“I know in their minds, because I’ve been there before, they’re thinking ‘Really? Something else for us to have to do?’” he said. “So you’ve got a board member, me and the school principal calling these teachers out into the hallways, and they’re all nervous and expecting bad news, and I said, ‘Do you think if I was delivering you bad news I’d do it in a red jacket?’ Finally, one of the teachers did ask me what jacket I would wear if I had bad news. There was genuine shock, and if they knew about the incentive, they had no idea about the amount since we’d talked about a much smaller amount before.”

For the record, Brannan said he’d wear a black jacket when delivering bad news.

The reaction

Mitzi Clayton, public information liaison for Eufaula City Schools, said the board members wanted to further display their appreciation with a personal touch by hand delivering the checks to teachers in their classrooms, and the reactions on all sides were heartwarming.

“I went into a classroom that had two employees in it. One was a support employee, and she was so excited about her friend getting a check,” Clayton said. “Then Richard Wingate, one of our board members, said ‘Oh, I have one for you, too!’ and the look on her face was priceless. She truly didn’t expect it; she was just happy her friend was getting some extra money.

“We’ve been unable to have normal meetings and ceremonies this year due to COVID, so a lot of the ‘cheer’ of this job couldn’t happen this year. Those kind of things are things that the board members enjoy seeing and being able to go to to interact with the employees and students, so I think this was just another reminder for them about why they do the work that they do.”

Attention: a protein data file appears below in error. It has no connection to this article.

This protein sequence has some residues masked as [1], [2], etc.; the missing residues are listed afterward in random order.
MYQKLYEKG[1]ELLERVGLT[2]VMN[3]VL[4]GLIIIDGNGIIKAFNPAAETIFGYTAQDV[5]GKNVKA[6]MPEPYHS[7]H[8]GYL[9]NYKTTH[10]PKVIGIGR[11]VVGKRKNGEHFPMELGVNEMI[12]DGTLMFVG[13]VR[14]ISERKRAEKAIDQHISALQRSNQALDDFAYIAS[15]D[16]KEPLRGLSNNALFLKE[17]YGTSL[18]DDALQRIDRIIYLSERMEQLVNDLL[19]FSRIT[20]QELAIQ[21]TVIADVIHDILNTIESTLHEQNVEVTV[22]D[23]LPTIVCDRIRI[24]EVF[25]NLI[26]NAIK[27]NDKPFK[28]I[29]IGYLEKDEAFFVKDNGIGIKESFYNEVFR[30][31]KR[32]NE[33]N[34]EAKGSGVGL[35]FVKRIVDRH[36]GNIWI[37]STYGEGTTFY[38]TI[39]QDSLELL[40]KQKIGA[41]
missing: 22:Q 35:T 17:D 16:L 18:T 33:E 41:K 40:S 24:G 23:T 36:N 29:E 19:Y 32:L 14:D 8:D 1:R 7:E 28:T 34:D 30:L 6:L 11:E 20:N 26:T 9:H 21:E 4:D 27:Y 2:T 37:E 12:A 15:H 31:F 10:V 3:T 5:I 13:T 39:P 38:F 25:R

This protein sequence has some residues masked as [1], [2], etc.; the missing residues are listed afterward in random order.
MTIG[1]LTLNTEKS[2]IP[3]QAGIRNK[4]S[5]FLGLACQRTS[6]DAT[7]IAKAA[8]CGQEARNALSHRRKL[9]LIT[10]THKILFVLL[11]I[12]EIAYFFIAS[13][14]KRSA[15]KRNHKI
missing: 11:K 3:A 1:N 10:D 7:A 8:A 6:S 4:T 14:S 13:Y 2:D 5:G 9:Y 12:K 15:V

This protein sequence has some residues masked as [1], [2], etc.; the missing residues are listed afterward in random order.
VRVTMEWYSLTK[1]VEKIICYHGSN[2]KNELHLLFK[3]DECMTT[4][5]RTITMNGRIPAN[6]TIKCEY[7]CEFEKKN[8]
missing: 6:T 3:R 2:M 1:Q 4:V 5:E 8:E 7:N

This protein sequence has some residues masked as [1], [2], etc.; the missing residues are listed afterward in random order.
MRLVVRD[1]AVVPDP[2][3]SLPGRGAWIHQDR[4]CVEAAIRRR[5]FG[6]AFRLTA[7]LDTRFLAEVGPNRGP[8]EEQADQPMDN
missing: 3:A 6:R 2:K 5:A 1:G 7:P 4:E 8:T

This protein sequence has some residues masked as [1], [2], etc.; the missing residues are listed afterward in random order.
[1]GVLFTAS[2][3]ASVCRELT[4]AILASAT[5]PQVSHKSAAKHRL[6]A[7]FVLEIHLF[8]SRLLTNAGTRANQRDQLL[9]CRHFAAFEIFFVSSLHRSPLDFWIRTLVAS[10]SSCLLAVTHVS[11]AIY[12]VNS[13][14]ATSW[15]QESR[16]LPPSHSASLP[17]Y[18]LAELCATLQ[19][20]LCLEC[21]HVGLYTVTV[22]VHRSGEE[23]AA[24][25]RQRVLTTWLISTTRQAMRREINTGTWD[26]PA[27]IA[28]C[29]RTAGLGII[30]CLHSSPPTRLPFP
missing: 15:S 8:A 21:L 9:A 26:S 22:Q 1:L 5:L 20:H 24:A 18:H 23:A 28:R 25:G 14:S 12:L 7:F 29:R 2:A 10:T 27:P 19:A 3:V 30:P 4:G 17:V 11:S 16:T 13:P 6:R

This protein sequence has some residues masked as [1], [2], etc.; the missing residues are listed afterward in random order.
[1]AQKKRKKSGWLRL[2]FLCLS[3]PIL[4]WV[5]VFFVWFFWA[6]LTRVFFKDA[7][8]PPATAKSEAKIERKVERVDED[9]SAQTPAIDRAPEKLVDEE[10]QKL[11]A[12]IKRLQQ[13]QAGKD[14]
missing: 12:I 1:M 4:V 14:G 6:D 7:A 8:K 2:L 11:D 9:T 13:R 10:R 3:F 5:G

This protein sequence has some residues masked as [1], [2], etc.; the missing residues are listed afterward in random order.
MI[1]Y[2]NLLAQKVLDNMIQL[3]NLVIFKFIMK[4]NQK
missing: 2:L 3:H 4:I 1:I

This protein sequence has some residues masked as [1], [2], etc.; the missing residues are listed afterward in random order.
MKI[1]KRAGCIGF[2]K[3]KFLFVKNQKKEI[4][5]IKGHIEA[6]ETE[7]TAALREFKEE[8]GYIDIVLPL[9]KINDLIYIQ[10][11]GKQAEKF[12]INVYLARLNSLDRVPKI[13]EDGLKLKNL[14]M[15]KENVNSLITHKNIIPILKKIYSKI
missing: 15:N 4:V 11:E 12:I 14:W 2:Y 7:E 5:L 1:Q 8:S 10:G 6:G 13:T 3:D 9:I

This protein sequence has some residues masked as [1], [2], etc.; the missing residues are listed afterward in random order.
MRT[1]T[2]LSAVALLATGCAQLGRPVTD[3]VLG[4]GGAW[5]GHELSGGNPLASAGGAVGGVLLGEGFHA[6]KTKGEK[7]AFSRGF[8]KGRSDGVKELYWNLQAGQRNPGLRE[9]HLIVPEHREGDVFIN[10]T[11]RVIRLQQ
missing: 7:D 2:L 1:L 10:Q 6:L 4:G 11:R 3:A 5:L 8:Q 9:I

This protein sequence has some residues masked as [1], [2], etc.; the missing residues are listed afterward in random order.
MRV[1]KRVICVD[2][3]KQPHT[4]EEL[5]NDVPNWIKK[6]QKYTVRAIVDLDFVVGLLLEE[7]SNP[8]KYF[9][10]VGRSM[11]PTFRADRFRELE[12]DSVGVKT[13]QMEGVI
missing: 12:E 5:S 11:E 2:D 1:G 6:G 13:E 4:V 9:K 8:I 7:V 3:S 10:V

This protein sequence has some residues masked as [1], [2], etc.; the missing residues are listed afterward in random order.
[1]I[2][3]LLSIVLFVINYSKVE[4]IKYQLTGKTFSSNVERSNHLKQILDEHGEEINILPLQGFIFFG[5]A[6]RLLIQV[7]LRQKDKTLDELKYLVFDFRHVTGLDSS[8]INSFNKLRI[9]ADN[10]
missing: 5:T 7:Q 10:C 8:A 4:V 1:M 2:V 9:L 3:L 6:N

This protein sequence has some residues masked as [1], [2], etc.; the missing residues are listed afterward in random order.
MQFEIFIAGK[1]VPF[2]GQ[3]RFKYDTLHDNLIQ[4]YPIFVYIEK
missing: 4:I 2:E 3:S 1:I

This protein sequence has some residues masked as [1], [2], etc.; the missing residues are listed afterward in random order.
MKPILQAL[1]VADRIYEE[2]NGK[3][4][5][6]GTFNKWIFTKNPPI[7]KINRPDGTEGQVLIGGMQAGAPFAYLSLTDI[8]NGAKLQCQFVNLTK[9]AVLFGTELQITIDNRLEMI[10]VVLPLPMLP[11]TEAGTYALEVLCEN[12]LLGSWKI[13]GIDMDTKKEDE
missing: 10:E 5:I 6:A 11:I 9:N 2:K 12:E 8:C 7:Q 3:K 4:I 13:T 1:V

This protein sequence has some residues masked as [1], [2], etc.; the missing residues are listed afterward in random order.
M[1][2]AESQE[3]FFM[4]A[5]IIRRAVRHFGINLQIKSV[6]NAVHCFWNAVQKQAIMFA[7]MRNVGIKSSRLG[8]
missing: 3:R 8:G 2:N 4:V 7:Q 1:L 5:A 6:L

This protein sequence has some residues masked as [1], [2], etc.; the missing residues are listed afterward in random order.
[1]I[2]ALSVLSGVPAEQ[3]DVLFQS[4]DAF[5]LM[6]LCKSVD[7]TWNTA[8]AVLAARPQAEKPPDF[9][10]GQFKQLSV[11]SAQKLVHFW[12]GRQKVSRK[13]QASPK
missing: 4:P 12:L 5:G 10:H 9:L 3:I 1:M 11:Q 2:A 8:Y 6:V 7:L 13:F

Newly-appointed board member Katrina Wright said, “I wish everyone could have seen the joy from our ELC family. They lit up like Christmas lights when they were presented with the incentive. Some looked as though they wanted to cry, and some danced with excitement. The amount of joy and appreciation shown just warmed my heart.

“I think the token of appreciation was greatly needed and showed our staff members we appreciate all that they do, especially during the pandemic. This was an awesome gesture of appreciation and love for our ECS staff, and I’m honored to be a part of such a great system. I look forward to many more opportunities to show the staff we care.”

Suzanne Bangert, a second grade teacher at Eufaula Primary School who had her check delivered by Brannan, board member Yadira Chavez and EPS Principal Emily Jackson, said the most meaningful part of the day was the delivery.

“They took time out of their busy schedules to see each of us and say thank you for all that we are doing. Not very many superintendents, school board members or principals would take that time. This just shows you how important each member of the Eufaula City Schools family is to each of us, which includes our school board. I didn’t even open the envelope until the end of the day.

“Even though this year has been difficult, ECS has been there helping to support its teachers and community. We started this school year completely virtually and then four and half weeks later we began with face to face instruction. My heart is completely filled because my students and their families have worked so hard this year to learn as much as they can. I have seen so much growth in my students since the beginning of the school year despite all of the challenges we have faced. I am so proud to be part of the Eufaula City Schools Family.”